After 11 and a half years I have decided to leave The Economist Group to pursue a new exciting adventure. It’s been an incredible journey! More about my new destination soon, but now is the time to reminisce about more than a decade at this great media company.
My voyage on ship Economist has been one of evolution and reinvention. I am grateful for the amazing colleagues, managers, mentors and opportunities I’ve had along the way that enabled me to reinvent myself and adapt to changing business needs and personal interests.
In addition to all the amazing ocean puns that I have picked up over the years, there were three distinct but connected episodes of my journey: EIU country analysis; EIU thought leadership; and World Ocean Initiative/Economist Impact. Read more about my story at The Economist Group below.
The team produced an amazing leaving cover for me which sums it all up really nicely.
Farage and the spectre of “Grexit”
My journey started on November 1st 2011 in the Western Europe country analysis team at The Economist Intelligence Unit run by Charles Jenkins (later merged with the Eastern Europe team). It was at the height of the euro zone debt crisis—the day before, the Greek prime minister had just announced a referendum (later cancelled) on the debt restructuring deal with the EU and IMF. “Grexit” rather than Brexit was the buzzword of the time. As Europe Editor I was immediately thrown into the biggest global economic and political themes of the time. But we kept our heads above the water and produced fantastic analysis that was quoted widely in the media at the time. One of the most memorable moments was my debate with Nigel Farage on Sky News on whether Greece would leave the euro zone. Of course, the fact that Farage didn’t win the argument on Grexit didn’t mean he wouldn’t try his luck with Brexit…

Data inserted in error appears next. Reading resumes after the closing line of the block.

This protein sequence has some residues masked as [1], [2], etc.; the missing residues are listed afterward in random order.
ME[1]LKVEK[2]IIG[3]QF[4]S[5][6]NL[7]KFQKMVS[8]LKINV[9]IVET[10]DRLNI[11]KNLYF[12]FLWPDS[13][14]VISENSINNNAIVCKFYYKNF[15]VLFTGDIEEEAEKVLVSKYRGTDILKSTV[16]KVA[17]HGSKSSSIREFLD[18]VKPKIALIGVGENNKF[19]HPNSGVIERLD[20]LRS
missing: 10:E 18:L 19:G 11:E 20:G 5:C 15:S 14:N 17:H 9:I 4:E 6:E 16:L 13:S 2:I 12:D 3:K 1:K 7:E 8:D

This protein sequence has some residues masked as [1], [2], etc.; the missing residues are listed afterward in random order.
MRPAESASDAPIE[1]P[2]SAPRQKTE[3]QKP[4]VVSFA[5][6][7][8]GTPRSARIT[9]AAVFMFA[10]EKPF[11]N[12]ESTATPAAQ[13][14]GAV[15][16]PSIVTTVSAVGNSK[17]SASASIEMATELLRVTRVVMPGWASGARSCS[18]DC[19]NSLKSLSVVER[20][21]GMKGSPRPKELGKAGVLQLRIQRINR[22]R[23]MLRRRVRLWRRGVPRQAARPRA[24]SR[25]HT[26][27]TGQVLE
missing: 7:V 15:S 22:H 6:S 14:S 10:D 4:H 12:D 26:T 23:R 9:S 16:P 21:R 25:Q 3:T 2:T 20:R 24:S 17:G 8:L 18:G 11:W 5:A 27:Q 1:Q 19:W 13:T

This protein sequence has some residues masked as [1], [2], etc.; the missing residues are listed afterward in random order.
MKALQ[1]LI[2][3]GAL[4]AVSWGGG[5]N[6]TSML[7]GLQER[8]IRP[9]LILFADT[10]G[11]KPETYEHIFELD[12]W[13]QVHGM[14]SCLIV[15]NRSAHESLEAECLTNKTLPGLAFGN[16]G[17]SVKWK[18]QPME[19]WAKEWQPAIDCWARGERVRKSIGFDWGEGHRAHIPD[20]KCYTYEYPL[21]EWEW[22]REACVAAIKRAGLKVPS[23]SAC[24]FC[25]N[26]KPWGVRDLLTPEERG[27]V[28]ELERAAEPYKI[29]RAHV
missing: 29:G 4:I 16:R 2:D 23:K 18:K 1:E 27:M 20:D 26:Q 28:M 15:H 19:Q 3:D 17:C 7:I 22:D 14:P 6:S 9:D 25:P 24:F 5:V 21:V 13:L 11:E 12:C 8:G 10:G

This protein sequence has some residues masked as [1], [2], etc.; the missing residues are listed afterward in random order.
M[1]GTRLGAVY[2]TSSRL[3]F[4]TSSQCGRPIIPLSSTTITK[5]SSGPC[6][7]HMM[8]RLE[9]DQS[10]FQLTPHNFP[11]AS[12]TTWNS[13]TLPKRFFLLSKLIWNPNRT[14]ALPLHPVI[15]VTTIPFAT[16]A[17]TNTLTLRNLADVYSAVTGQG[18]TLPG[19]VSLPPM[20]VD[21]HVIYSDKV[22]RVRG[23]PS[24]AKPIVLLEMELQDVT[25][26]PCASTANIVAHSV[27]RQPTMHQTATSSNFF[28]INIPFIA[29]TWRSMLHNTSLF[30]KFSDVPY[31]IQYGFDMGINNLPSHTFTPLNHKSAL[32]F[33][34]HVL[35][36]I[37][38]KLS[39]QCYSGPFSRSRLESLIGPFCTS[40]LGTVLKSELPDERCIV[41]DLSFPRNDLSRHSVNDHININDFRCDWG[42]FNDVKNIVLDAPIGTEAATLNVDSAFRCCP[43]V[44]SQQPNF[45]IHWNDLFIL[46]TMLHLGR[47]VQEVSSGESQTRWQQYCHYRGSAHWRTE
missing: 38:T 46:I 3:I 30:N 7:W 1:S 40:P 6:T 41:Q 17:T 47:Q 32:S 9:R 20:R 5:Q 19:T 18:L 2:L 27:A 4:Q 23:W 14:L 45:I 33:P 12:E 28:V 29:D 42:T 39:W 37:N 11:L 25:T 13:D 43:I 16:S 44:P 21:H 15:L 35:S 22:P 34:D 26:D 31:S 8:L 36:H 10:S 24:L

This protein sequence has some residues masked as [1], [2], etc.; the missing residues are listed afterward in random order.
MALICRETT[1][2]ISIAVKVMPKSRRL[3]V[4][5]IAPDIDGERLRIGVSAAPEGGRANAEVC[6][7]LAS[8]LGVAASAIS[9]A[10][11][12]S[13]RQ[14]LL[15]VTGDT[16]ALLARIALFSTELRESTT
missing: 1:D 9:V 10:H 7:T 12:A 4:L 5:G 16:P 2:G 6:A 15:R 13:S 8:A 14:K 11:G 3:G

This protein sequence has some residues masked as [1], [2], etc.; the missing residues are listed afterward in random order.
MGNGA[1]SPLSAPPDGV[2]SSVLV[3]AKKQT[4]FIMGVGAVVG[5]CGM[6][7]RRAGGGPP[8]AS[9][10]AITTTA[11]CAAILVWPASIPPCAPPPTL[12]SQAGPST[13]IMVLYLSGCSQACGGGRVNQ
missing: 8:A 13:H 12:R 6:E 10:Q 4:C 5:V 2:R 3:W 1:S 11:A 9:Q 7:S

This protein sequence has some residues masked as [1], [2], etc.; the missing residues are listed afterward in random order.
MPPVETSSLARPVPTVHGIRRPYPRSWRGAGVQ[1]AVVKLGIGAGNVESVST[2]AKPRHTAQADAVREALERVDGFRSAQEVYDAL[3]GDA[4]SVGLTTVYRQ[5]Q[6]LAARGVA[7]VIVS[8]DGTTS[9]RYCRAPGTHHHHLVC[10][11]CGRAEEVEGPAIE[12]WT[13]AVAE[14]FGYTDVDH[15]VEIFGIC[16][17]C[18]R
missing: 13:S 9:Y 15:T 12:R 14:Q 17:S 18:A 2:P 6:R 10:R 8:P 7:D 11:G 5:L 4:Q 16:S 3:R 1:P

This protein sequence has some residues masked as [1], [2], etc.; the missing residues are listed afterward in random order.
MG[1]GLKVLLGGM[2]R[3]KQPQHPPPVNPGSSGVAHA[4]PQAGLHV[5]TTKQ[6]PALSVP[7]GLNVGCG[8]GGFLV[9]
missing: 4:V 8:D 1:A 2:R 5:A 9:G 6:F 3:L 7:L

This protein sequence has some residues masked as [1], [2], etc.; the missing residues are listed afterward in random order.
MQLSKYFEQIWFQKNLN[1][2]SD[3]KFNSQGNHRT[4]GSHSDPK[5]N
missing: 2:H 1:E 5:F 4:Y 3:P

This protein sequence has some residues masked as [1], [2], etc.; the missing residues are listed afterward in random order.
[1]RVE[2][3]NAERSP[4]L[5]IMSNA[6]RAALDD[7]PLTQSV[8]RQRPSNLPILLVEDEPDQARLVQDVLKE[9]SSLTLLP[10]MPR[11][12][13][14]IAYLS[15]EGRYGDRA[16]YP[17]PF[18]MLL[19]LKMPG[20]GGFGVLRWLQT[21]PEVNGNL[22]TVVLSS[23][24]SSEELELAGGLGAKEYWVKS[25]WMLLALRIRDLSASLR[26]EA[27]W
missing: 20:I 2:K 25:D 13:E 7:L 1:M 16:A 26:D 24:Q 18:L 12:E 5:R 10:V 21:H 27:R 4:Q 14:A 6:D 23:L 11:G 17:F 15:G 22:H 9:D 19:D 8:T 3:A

From global health to food sustainability
After covering European political economy at the EIU for two and a half years, I was ready for a sea change. My voyage then took me to the Thought Leadership harbour, run by Denis McCauley and Monica Woodley (and later Irene Mia and Pete Swabey). I initially joined with an intention to pursue my passion for sustainability and energy – but life isn’t that straightforward (luckily!). A combination of client demand and my own emerging interest in global health issues meant that I reinvented myself and actually ended up diving deep into healthcare for the next 5 years. One of my highlights was the launch of our Global Access to Healthcare Index. But it was my foray into food sustainability (when working on the Food Sustainability Index from 2017 onwards) that created a bridge to my next move: into the world of sustainability.
An ocean of opportunity
When the new World Ocean Initiative was looking for a head in 2019, I knew that I needed to get on that wave. I am grateful to Charles Goddard (the founder of WOI and the World Ocean Summit) and Irene for putting the trust in me at the time and anchoring my focus. Following the creation of Economist Impact, as part of Jonathan Birdwell’s team, my role has since expanded to looking after sustainability, climate change and natural resources more broadly and helping to bring our sustainability coverage to life on The Sustainability Project (which has just won a Webby Award for best writing). It’s been great to be part of the ocean and sustainability teams that work seamlessly to build bridges across research and events. From euro zone to global health to sustainability, the reinvention has been complete.